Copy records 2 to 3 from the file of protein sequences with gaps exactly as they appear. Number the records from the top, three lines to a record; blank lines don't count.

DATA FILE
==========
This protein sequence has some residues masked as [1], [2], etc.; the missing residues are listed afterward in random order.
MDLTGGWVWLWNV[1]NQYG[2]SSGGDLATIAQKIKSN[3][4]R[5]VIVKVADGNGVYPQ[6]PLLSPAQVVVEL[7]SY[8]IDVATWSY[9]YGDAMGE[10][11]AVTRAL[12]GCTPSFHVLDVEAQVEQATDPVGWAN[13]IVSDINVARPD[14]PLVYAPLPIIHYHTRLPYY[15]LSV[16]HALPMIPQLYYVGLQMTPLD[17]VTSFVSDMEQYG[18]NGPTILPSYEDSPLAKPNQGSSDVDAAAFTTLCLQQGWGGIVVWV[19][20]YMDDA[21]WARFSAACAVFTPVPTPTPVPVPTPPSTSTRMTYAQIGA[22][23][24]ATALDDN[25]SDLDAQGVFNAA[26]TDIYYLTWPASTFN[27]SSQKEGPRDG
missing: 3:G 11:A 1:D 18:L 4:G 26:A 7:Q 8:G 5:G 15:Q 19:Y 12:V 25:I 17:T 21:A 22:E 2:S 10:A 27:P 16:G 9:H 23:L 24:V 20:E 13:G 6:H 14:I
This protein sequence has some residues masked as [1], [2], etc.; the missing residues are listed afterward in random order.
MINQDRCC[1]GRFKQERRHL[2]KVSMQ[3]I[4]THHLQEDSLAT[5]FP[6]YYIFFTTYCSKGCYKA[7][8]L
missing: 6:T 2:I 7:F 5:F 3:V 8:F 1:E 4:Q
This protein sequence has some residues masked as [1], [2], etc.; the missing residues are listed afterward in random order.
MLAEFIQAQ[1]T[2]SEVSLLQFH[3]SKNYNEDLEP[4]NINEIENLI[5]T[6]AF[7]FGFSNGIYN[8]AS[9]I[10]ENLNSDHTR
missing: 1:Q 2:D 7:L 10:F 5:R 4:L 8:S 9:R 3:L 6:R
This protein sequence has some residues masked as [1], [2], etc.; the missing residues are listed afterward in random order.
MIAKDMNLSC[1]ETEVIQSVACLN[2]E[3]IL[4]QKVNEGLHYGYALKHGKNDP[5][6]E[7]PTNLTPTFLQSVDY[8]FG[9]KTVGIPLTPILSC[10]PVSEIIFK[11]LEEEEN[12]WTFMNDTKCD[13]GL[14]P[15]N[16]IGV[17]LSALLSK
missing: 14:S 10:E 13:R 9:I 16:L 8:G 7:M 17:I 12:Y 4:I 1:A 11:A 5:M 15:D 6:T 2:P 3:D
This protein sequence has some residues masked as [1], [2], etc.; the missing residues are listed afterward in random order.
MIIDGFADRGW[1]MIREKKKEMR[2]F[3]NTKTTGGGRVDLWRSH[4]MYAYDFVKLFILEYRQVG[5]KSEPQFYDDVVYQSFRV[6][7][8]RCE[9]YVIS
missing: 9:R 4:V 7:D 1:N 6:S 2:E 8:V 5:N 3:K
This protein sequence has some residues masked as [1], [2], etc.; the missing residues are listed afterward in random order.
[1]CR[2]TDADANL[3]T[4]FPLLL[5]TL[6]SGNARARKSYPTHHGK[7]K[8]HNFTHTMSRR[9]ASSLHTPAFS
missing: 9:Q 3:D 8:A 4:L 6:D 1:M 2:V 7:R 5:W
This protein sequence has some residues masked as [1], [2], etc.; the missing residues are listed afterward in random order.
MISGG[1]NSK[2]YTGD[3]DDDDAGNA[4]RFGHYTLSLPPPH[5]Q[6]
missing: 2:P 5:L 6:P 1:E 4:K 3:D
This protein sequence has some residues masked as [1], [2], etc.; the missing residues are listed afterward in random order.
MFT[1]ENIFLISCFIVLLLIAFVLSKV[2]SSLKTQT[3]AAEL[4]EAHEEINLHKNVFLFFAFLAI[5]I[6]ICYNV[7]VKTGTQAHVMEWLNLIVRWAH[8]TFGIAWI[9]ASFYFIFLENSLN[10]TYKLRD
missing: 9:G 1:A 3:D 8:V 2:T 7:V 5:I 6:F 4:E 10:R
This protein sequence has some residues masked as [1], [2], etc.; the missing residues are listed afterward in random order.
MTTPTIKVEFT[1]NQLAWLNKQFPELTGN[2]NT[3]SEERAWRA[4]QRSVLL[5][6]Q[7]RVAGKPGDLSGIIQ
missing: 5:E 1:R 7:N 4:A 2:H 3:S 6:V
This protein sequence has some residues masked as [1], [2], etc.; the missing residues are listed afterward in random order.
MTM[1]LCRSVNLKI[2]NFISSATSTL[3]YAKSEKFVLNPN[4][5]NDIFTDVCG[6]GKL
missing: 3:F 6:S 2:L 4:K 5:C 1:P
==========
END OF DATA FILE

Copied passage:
This protein sequence has some residues masked as [1], [2], etc.; the missing residues are listed afterward in random order.
MINQDRCC[1]GRFKQERRHL[2]KVSMQ[3]I[4]THHLQEDSLAT[5]FP[6]YYIFFTTYCSKGCYKA[7][8]L
missing: 6:T 2:I 7:F 5:F 3:V 8:F 1:E 4:Q
This protein sequence has some residues masked as [1], [2], etc.; the missing residues are listed afterward in random order.
MLAEFIQAQ[1]T[2]SEVSLLQFH[3]SKNYNEDLEP[4]NINEIENLI[5]T[6]AF[7]FGFSNGIYN[8]AS[9]I[10]ENLNSDHTR
missing: 1:Q 2:D 7:L 10:F 5:R 4:L 8:S 9:R 3:L 6:R